biggest hurdle for the advancement of renewable energy, the U.S.
needs a national strategy to promote alternative technologies.
"A Bright Future: Energy Efficiency Programs at Electric
Utilities," E. Hirst (Oak Ridge Natl. Lab., Oak Ridge TN
37831), 10-15, 31-36. Energy efficiency or demand-side management
programs encourage electric utility customers to reduce or better
time their electricity use.
Correspondence on the health risks of energy saving, Nature, 372,
(6504), 327, Nov. 24, 1994.
Energy Efficiency 2000 Project and Energy-Efficiency
Demonstration Zones in Eastern and Central Europe," F. Romig
(U.N. Econ. Comm. Europe, CH-1211 Geneva 10, Switz.), Nat.
Resour. Forum, 18(4), 287-292, Nov. 1994. The
introduction of energy-efficient technologies used in western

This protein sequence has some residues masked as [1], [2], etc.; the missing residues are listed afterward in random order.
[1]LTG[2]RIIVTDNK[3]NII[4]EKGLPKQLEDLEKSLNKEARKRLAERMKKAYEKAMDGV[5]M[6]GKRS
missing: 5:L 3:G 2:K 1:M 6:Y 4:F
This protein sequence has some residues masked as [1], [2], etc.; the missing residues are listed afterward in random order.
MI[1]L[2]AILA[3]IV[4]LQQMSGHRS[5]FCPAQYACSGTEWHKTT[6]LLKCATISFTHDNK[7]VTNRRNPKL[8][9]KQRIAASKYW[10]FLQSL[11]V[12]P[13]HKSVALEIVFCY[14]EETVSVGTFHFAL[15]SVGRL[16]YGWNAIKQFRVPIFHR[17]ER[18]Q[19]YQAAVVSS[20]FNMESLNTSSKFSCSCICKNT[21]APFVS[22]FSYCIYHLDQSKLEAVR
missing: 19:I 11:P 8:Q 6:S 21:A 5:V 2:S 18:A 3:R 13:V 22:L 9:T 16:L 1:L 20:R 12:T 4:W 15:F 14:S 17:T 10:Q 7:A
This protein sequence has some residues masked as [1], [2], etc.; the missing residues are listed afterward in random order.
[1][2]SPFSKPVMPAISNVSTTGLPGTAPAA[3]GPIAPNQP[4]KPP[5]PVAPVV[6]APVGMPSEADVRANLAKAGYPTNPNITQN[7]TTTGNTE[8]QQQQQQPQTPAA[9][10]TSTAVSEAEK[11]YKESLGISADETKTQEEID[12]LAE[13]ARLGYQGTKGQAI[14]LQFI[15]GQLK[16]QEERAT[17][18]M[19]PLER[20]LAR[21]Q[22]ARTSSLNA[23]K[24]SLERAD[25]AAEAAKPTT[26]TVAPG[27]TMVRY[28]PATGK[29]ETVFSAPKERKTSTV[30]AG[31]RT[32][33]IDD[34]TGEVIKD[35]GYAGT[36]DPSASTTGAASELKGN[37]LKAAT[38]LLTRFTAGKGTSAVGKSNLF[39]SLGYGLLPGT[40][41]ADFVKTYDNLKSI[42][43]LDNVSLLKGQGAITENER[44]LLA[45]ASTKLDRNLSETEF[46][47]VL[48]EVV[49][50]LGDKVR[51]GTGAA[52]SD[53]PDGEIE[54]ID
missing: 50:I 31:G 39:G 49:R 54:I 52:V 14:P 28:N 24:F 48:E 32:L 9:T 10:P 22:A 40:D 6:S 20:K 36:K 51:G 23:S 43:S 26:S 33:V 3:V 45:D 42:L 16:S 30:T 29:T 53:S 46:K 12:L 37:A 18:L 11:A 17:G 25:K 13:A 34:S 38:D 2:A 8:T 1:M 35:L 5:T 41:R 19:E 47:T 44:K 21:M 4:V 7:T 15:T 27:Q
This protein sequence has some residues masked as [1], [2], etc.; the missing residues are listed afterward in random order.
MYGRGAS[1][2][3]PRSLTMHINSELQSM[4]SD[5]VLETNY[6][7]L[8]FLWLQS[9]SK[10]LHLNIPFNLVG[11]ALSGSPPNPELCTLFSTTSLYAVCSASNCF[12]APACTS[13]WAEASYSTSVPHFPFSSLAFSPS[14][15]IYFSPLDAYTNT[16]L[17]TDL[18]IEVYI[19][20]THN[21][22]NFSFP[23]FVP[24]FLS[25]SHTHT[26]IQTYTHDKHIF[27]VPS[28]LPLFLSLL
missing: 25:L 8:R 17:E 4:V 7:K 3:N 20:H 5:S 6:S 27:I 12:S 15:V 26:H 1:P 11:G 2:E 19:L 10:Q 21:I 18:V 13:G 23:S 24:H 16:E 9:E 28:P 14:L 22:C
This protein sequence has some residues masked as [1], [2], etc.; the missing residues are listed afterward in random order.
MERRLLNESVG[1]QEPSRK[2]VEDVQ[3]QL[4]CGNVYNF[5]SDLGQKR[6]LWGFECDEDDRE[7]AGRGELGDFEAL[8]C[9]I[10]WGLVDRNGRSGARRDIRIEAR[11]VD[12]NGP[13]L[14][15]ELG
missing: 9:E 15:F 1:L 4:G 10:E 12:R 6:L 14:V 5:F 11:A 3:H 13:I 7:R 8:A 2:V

countries could cut energy losses in eastern Europe by half.
from Intl. J. Energy, Environ., Econ., 2(4), 1994:
"25 Claims Compared to Realities of the DOE's Fusion
Energy Program," B.C. Maglich (USA-Russia Univ.-Indus. Res.
Consortium SAFE, c/o Univ. California, Irvine CA 92717), 249-269.
"Energy and Environment in Third World Cities: A
Framework for Analysis and Policy Development," J. Leitmann
(World Bank, 1818 H St. NW, Washington DC 20433), 305-330.
Focusing on the urban sector, reviews the structure of energy
use; the environmental dimensions of fuel supply; the impacts of
energy consumption on health, the economy and the environment;
and approaches for choosing solutions.
"Income Distribution Effects of Electric Utility DSM
Programs," R.J. Sutherland (Argonne Natl. Lab., 955 L'Enfant
Plaza N., SW S. 6000, Washington DC 20024), Energy J., 15(4),
103 ff., Oct. 1994.
A 1990 survey shows that conservation measures are undertaken
more often by high-income households than by low-income
households, and that electricity use in 1990 was not
significantly less for households in utility programs than for
nonparticipants. Utility programs are not avoiding the costs of